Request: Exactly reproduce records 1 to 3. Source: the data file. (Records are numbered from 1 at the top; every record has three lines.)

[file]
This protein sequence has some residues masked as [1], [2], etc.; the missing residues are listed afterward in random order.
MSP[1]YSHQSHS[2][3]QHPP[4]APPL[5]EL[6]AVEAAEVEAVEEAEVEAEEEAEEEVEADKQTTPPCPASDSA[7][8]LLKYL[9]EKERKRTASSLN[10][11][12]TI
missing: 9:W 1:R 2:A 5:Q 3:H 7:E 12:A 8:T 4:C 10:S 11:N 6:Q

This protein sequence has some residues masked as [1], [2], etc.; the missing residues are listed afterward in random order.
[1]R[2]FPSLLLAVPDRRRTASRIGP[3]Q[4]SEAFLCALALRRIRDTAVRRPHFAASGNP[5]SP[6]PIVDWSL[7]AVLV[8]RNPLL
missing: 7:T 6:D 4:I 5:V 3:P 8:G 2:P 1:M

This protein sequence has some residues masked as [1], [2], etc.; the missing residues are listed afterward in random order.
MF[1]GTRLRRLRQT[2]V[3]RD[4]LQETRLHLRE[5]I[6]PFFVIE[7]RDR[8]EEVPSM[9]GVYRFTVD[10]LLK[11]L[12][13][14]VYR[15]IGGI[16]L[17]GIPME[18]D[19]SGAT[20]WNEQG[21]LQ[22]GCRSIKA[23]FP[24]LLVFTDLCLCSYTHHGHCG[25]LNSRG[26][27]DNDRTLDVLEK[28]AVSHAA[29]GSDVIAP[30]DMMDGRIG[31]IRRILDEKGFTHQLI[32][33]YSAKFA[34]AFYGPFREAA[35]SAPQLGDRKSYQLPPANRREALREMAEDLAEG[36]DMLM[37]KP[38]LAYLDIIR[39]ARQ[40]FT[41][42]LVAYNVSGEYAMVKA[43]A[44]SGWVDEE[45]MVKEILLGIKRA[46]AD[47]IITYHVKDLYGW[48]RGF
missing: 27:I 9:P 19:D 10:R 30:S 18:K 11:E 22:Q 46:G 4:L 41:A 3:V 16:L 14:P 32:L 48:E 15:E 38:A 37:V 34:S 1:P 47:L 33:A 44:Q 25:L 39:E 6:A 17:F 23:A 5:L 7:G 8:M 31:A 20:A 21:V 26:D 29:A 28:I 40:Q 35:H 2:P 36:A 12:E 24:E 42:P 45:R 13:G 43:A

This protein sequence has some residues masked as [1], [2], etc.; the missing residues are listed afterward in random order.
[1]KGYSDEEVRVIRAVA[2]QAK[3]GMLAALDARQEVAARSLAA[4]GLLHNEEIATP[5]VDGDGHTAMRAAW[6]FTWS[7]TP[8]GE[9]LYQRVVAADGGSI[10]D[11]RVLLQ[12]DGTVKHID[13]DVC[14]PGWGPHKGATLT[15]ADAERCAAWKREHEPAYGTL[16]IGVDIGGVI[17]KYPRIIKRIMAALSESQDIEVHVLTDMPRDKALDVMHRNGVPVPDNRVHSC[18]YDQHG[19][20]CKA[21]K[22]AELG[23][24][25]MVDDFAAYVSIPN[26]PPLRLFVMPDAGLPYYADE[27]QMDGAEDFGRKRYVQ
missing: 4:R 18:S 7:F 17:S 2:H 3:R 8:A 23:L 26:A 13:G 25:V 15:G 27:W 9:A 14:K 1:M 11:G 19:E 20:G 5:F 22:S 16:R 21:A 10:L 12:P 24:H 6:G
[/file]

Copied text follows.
This protein sequence has some residues masked as [1], [2], etc.; the missing residues are listed afterward in random order.
MSP[1]YSHQSHS[2][3]QHPP[4]APPL[5]EL[6]AVEAAEVEAVEEAEVEAEEEAEEEVEADKQTTPPCPASDSA[7][8]LLKYL[9]EKERKRTASSLN[10][11][12]TI
missing: 9:W 1:R 2:A 5:Q 3:H 7:E 12:A 8:T 4:C 10:S 11:N 6:Q

This protein sequence has some residues masked as [1], [2], etc.; the missing residues are listed afterward in random order.
[1]R[2]FPSLLLAVPDRRRTASRIGP[3]Q[4]SEAFLCALALRRIRDTAVRRPHFAASGNP[5]SP[6]PIVDWSL[7]AVLV[8]RNPLL
missing: 7:T 6:D 4:I 5:V 3:P 8:G 2:P 1:M

This protein sequence has some residues masked as [1], [2], etc.; the missing residues are listed afterward in random order.
MF[1]GTRLRRLRQT[2]V[3]RD[4]LQETRLHLRE[5]I[6]PFFVIE[7]RDR[8]EEVPSM[9]GVYRFTVD[10]LLK[11]L[12][13][14]VYR[15]IGGI[16]L[17]GIPME[18]D[19]SGAT[20]WNEQG[21]LQ[22]GCRSIKA[23]FP[24]LLVFTDLCLCSYTHHGHCG[25]LNSRG[26][27]DNDRTLDVLEK[28]AVSHAA[29]GSDVIAP[30]DMMDGRIG[31]IRRILDEKGFTHQLI[32][33]YSAKFA[34]AFYGPFREAA[35]SAPQLGDRKSYQLPPANRREALREMAEDLAEG[36]DMLM[37]KP[38]LAYLDIIR[39]ARQ[40]FT[41][42]LVAYNVSGEYAMVKA[43]A[44]SGWVDEE[45]MVKEILLGIKRA[46]AD[47]IITYHVKDLYGW[48]RGF
missing: 27:I 9:P 19:D 10:R 30:S 18:K 11:E 22:Q 46:G 4:L 41:A 3:V 16:L 14:P 32:L 48:E 15:E 38:A 37:V 34:S 1:P 47:L 33:A 44:Q 25:L 39:E 6:A 17:F 23:A 5:L 7:G 8:M 31:A 20:A 21:V 26:D 29:A 28:I 40:Q 35:H 2:P 36:A 12:E 24:E 42:P 45:R 13:G 43:A